Con: It Saps You

I used to enjoy Twitter on my personal account. Now, I never really play Twitter games, or scroll the feeds, or get involved with my friends and build meaningful relationships. I’ve made Twitter into a chore for myself. Every day, posting the themes—and every month, compiling events—it is so draining. When you make a job out of something you love, and don’t actually get paid (directly) for doing that job, it can sap all the fun out of it. I had to stop running #FriDare because of this, and the thought of ever doing #Write4Life again makes me want to cry. I want the enjoyment back—but there just aren’t enough hours in the day.


Con: It Distracts You

What is my life goal? To have 30,000 followers and a successful editing business? Nope. My goal is to be an author, making a living off my words. And the three years I’ve spent on @writevent has only really distracted from that goal. Yes, I made so many connections that will be vital to me (I wouldn’t trade my journey for the world), but the whole idea of “needing a platform” is dangerous. Would your time be better spent honing your craft and producing loads and loads of work—or by getting more followers?


Con: The ROI Is Not Great

My advice: if you are building an audience, build one with a newsletter, in your genre and age category. I may have 24,000 followers, but my theme posts still only get 35 retweets each day; and I may have 2,100 newsletter subscribers, but when I asked them to subscribe to my press’s newsletter, guess how many did it? Ten. This happened because I cast too wide a net, and I have all authors as my followers—not just fantasy authors, or readers (this is my genre). Of course, I got the wide net of followers because of my subject matter (free contests), and that’s what got me all the other stuff I mentioned. In short: you’d be very surprised at how few followers/subscribers actually turn into buyers. And I don’t recommend ever having high hopes for a Patreon, Ko-Fi, Kickstarter, or similar things. They sound too good to be true because they are.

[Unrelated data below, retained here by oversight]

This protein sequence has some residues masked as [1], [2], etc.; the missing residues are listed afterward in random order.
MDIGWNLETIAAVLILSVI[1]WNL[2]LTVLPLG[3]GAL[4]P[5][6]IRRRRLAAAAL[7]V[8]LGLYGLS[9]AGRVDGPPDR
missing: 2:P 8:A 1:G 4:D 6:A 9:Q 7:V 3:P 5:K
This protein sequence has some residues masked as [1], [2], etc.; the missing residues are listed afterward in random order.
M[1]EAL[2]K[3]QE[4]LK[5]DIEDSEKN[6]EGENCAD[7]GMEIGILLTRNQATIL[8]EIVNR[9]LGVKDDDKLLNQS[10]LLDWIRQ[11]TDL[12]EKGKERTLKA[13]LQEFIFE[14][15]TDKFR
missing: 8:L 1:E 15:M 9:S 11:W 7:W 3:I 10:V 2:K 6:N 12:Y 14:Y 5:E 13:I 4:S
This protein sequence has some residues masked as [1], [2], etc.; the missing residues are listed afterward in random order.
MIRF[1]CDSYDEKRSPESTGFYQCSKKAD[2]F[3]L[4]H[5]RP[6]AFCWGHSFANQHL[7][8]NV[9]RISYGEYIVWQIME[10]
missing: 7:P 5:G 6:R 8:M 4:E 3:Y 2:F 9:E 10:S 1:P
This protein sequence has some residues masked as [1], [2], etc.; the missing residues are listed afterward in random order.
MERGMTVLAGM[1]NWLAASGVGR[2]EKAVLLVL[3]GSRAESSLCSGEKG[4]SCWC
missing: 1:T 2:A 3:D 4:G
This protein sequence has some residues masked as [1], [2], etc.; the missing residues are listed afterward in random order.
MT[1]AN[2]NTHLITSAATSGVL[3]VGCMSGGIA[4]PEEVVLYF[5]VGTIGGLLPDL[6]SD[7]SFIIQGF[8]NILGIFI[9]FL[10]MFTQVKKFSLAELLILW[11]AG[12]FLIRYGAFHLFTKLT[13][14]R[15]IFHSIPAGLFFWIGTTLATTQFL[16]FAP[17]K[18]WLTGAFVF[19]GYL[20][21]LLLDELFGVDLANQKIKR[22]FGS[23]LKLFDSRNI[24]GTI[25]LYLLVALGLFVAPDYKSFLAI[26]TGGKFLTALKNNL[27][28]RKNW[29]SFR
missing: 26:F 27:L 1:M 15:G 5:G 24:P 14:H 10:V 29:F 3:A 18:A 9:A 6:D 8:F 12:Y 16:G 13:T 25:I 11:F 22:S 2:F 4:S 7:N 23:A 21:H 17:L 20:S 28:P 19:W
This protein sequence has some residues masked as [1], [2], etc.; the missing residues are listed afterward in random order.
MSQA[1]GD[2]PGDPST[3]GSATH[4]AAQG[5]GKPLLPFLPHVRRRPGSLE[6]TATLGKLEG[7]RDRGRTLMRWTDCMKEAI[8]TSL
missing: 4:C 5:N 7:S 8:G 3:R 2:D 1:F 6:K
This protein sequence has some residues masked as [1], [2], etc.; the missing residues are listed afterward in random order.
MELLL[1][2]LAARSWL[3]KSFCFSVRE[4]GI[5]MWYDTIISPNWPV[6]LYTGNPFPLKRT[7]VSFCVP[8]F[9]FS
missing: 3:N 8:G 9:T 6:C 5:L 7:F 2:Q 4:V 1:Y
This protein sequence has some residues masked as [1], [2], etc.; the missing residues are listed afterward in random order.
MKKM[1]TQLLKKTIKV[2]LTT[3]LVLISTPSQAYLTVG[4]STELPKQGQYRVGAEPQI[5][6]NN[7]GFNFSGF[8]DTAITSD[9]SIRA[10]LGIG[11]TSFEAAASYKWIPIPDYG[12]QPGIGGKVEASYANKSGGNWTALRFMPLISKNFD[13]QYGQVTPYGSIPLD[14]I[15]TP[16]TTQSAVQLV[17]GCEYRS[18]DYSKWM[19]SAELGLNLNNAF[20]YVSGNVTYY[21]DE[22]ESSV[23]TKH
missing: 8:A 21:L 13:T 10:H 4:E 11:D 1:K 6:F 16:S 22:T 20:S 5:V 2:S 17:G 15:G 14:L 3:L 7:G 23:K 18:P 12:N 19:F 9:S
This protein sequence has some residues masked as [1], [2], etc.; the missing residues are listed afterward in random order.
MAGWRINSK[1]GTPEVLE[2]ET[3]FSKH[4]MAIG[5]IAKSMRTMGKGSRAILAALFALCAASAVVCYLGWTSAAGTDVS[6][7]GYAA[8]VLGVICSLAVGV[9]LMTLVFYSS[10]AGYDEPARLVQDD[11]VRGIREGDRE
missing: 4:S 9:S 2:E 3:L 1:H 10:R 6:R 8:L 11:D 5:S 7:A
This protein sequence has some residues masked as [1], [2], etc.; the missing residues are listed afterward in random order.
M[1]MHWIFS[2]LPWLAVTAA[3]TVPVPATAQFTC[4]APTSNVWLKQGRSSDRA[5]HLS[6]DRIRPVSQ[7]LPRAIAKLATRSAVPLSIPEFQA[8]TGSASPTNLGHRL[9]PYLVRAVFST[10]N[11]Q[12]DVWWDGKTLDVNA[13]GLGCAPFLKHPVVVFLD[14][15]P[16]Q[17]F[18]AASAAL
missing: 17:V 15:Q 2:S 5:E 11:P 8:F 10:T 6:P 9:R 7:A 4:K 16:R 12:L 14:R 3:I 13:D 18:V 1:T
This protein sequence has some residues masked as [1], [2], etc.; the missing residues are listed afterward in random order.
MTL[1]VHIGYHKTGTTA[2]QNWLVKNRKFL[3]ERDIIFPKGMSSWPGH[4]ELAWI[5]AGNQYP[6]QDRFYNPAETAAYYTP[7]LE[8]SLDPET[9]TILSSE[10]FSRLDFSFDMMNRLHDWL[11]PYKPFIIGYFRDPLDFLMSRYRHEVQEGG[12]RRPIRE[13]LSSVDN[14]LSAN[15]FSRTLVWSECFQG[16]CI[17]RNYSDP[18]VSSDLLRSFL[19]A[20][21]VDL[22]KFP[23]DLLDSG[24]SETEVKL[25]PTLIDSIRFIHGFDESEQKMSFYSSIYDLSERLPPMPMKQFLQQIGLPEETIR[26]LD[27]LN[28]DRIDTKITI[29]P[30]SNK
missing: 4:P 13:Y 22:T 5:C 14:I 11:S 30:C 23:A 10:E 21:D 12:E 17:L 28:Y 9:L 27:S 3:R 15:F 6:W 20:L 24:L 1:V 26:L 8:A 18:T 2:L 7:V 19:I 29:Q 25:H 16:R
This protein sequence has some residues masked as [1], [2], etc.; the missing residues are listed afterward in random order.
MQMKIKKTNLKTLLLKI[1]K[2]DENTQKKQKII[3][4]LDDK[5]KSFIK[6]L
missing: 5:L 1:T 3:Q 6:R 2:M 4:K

In Conclusion

What I mean to say with all this, is that there is always a trade-off. Never lose sight of your TRUE goal, whatever that may be. It needs to come first. Social media and “platforms” are nebulous and fickle, and your own time (especially your writing time) is valuable. Don’t get sucked into anything that you can’t see having a return. But even if you do, you’ll get value out of it. Mine was ultimately worth it. Will yours be?




“Time to get up, lazy-drake,” he ground out, trying to rise.

But she held him against her. “The storm is still raging, scaredy cat,” she whispered.

“I have to go,” he said. “If I stay, I won’t be able to stop.”

She tightened her arms around him. “I don’t want you to stop.”

They clung to one another, her words lingering. In some distant corner of her mind, she understood what she had offered. She would trade her entire future, just to feel more of this….

Then he jerked away, staggering backward onto his feet. She cried out at the suddenness of his leaving. Lightning flashed across her stone walls. She hadn’t even heard the thunder that preceded it.

But Jorr was perfectly aware of the storm, now that they weren’t touching, now that her magic had gone out of him. He cringed into the corner of her quarters, and she rose to her feet on unsteady legs. After a wobbly step, she reached toward him.

“No,” he said. She stopped.

“Jorr,” she said, crying now. “Oh, Jorr. I’m sorry. Please let me help.”